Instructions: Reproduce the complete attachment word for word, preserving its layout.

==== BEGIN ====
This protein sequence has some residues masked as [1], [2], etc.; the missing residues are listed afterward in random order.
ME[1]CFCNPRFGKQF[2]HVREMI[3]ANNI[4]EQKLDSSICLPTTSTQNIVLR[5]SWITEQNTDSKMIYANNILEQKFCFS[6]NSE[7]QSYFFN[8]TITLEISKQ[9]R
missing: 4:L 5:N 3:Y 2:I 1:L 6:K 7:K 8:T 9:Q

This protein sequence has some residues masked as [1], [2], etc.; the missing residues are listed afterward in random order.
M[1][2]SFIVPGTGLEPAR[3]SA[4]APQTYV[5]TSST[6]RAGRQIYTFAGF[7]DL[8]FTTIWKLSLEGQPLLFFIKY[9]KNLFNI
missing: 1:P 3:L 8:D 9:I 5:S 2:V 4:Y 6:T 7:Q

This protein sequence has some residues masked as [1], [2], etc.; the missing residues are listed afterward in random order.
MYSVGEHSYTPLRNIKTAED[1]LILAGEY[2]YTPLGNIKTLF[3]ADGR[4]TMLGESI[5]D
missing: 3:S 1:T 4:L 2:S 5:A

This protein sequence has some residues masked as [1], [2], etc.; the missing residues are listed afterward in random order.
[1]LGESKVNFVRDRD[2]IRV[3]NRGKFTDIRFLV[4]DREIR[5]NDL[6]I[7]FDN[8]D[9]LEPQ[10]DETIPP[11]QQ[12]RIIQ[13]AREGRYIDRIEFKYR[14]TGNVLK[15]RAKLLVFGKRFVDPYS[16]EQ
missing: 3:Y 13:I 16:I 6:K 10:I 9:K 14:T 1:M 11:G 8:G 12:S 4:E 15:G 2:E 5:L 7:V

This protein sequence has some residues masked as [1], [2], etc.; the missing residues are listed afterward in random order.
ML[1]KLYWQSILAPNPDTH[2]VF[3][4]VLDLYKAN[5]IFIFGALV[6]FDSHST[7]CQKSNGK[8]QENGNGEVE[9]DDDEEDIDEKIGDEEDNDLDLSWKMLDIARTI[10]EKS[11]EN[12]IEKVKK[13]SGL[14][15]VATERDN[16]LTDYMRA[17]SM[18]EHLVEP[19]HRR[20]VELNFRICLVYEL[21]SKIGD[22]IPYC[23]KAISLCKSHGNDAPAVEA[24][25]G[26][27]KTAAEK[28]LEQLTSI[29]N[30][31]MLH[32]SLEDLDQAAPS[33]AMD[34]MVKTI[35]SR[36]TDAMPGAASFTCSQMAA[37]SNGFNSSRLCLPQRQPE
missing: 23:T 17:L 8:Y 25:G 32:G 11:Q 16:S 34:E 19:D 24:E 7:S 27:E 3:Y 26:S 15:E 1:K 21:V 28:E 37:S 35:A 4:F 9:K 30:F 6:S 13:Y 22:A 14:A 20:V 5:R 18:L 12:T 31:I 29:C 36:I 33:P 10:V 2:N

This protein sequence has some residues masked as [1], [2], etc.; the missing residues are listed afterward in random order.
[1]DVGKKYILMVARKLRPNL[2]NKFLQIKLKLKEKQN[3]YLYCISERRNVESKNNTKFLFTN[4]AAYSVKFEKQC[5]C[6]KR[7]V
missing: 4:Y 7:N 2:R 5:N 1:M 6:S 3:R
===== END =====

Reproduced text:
This protein sequence has some residues masked as [1], [2], etc.; the missing residues are listed afterward in random order.
ME[1]CFCNPRFGKQF[2]HVREMI[3]ANNI[4]EQKLDSSICLPTTSTQNIVLR[5]SWITEQNTDSKMIYANNILEQKFCFS[6]NSE[7]QSYFFN[8]TITLEISKQ[9]R
missing: 4:L 5:N 3:Y 2:I 1:L 6:K 7:K 8:T 9:Q

This protein sequence has some residues masked as [1], [2], etc.; the missing residues are listed afterward in random order.
M[1][2]SFIVPGTGLEPAR[3]SA[4]APQTYV[5]TSST[6]RAGRQIYTFAGF[7]DL[8]FTTIWKLSLEGQPLLFFIKY[9]KNLFNI
missing: 1:P 3:L 8:D 9:I 5:S 2:V 4:Y 6:T 7:Q

This protein sequence has some residues masked as [1], [2], etc.; the missing residues are listed afterward in random order.
MYSVGEHSYTPLRNIKTAED[1]LILAGEY[2]YTPLGNIKTLF[3]ADGR[4]TMLGESI[5]D
missing: 3:S 1:T 4:L 2:S 5:A

This protein sequence has some residues masked as [1], [2], etc.; the missing residues are listed afterward in random order.
[1]LGESKVNFVRDRD[2]IRV[3]NRGKFTDIRFLV[4]DREIR[5]NDL[6]I[7]FDN[8]D[9]LEPQ[10]DETIPP[11]QQ[12]RIIQ[13]AREGRYIDRIEFKYR[14]TGNVLK[15]RAKLLVFGKRFVDPYS[16]EQ
missing: 3:Y 13:I 16:I 6:K 10:I 9:K 14:T 1:M 11:G 8:G 12:S 4:E 15:G 2:E 5:L 7:V

This protein sequence has some residues masked as [1], [2], etc.; the missing residues are listed afterward in random order.
ML[1]KLYWQSILAPNPDTH[2]VF[3][4]VLDLYKAN[5]IFIFGALV[6]FDSHST[7]CQKSNGK[8]QENGNGEVE[9]DDDEEDIDEKIGDEEDNDLDLSWKMLDIARTI[10]EKS[11]EN[12]IEKVKK[13]SGL[14][15]VATERDN[16]LTDYMRA[17]SM[18]EHLVEP[19]HRR[20]VELNFRICLVYEL[21]SKIGD[22]IPYC[23]KAISLCKSHGNDAPAVEA[24][25]G[26][27]KTAAEK[28]LEQLTSI[29]N[30][31]MLH[32]SLEDLDQAAPS[33]AMD[34]MVKTI[35]SR[36]TDAMPGAASFTCSQMAA[37]SNGFNSSRLCLPQRQPE
missing: 23:T 17:L 8:Y 25:G 32:G 11:Q 16:S 34:E 19:D 24:E 7:S 27:E 3:Y 26:S 15:E 1:K 21:V 28:E 37:S 35:A 4:F 9:K 30:F 6:S 13:Y 22:A 14:A 20:V 5:R 18:L 12:T 31:I 29:C 36:I 33:P 10:V 2:N

This protein sequence has some residues masked as [1], [2], etc.; the missing residues are listed afterward in random order.
[1]DVGKKYILMVARKLRPNL[2]NKFLQIKLKLKEKQN[3]YLYCISERRNVESKNNTKFLFTN[4]AAYSVKFEKQC[5]C[6]KR[7]V
missing: 4:Y 7:N 2:R 5:N 1:M 6:S 3:R